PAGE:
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Heisenberg Uncertainty Principle: Definition & Equation

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  • 0:01 Introduction
  • 1:01 The Uncertainty Principle
  • 3:59 The Equation
  • 5:29 Lesson Summary
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Lesson Transcript
Instructor: Amy Lange

Amy has taught university-level earth science courses and has a PhD in Geology.

The Heisenberg uncertainty principle is one of the core concepts in quantum mechanics. In this lesson, we define the uncertainty principle and learn more about its implications for physical science.

Werner Karl Heisenberg

At the young age of 26, a German physicist named Werner Karl Heisenberg published a landmark paper describing his theory of the uncertainty principle. Based on this work, in addition to his earlier theories that lay the groundwork of quantum mechanics, Heisenberg was awarded the Nobel Prize in Physics in 1932.

To understand why this work was deserving of the Nobel Prize, let's dive in a little deeper. Quantum mechanics is the area of physics that examines physical behavior at the nanoscopic scale. There are 1 billion nanometers in a meter. Particles at this scale, like individual atoms and molecules, are so small that they are impossible to image. This is what makes the field of quantum mechanics so difficult and so crucial. Because we cannot directly observe physical behaviors at this scale, they are exceedingly difficult to understand and predict.

The Uncertainty Principle

The Heisenberg uncertainty principle relates to how well we can know the position and the momentum of a nanoscopic particle with certainty at the same time. Remember that momentum is the mass times the velocity of a particle. Heisenberg summarized his uncertainty principle as the more precisely the position is determined, the less precisely the momentum is known, and vice versa. What this means is that you cannot accurately know BOTH the location and momentum of a nanoscopic particle.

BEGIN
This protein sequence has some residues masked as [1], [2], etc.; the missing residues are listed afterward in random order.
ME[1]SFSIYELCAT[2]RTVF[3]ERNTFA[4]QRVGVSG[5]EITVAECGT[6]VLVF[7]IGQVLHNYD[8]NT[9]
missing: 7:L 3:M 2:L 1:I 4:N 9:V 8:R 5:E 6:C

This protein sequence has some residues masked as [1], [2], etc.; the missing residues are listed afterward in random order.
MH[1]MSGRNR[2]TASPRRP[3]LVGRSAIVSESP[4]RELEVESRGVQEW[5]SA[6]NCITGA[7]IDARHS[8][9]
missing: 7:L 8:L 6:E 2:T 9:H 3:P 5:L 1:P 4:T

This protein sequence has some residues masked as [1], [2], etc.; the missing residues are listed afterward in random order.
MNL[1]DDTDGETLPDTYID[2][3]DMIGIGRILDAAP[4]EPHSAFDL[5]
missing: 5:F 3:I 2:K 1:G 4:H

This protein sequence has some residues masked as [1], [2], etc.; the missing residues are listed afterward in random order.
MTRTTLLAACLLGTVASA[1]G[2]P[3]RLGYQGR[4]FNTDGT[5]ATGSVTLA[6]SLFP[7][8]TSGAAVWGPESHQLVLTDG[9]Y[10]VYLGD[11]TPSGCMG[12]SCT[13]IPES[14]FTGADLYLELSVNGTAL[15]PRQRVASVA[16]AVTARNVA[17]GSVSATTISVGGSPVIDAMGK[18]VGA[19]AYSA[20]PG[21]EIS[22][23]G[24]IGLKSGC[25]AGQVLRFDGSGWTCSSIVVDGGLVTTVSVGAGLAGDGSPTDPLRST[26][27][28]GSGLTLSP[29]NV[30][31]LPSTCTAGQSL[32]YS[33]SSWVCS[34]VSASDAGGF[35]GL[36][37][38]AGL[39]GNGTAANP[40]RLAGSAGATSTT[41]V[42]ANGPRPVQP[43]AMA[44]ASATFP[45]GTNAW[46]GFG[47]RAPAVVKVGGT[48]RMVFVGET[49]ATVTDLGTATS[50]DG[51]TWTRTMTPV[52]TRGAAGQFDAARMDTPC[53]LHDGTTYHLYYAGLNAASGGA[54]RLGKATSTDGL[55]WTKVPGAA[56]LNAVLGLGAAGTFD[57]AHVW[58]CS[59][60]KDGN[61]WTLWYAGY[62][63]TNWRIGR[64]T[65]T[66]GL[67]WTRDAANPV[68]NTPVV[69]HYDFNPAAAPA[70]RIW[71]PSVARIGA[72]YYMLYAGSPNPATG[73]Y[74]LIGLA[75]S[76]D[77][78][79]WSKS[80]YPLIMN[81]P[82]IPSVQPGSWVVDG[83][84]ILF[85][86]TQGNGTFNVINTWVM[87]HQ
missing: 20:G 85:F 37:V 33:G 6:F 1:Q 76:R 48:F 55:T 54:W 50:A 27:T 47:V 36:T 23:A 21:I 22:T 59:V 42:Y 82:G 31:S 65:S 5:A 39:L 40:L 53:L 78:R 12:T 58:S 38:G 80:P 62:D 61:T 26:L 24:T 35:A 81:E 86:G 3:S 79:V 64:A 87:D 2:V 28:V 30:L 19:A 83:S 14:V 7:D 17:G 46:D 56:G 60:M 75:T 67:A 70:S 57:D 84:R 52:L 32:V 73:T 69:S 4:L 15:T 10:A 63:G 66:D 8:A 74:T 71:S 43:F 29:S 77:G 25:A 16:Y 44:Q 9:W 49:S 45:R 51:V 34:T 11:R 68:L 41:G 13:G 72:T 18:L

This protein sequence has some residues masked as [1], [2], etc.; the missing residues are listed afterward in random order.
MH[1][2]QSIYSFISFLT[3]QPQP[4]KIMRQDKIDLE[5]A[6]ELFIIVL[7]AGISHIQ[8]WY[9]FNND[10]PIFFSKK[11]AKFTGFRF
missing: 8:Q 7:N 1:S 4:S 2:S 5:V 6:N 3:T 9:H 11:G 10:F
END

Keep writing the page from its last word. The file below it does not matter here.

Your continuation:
You may have heard the Heisenberg uncertainty principle in popular media described as an observer effect. This refers to the changes that a particle undergoes as a result of being observed, or, put more simply, that the act of observing something changes it. The classic example is that if we try to measure an atom by using a super powerful gamma ray microscope, the gamma rays of the microscope would actually disrupt the tiny atom, making it impossible to image.

But the Heisenberg uncertainty principle is more complicated than this. It derives from the fact that all matter behaves as a particle and a wave. While particles have fixed locations, waves are disturbances that travel through space accompanied by a transfer of energy and do not have a fixed location. Think of the waves that form when you drop a rock in a puddle. We can describe certain features of the wave like wavelength, which is the distance between two successive wave peaks, but there is no actual location of the wave because it is always moving.

Wavelength is directly correlated with momentum, which, remember, is mass times velocity. This means that higher momentum has higher wavelengths and vice versa. An object with a large mass and a high velocity, like a moving car, has a huge momentum. Because the momentum is so large, the wavelength is very short. Thus, we can state that objects with high momentums have very small wavelengths. In the case of visible matter, the wavelength is always small, and that's why we can't observe the wave-like behavior. However, when we're dealing with very small nanoscopic particles, the mass, and thus the momentum, are exponentially smaller. This means that the wavelengths for nanoscopic particles can be larger.

So in its wave-state, we can determine the momentum of matter from its wavelength, but not the position. But remember that matter behaves both like a wave AND a particle. Particles, of course, have a known position, but they don't have momentum because they do not have a wavelength. This is the root of the Heisenberg uncertainty principle. To know both the position and momentum of nanoscopic particles, we must observe both the particle and wave behavior of the matter.

The Equation

So how do we mathematically define this principle? According to the Heisenberg uncertainty principle, there is an inverse correlation between the accuracy with which we can measure momentum and position. (In other words, as one measurement gets more accurate, the other measurement gets less accurate.) In this equation, position is x and momentum is p. So delta x is the uncertainty in position and delta p is the uncertainty in momentum:

Planck

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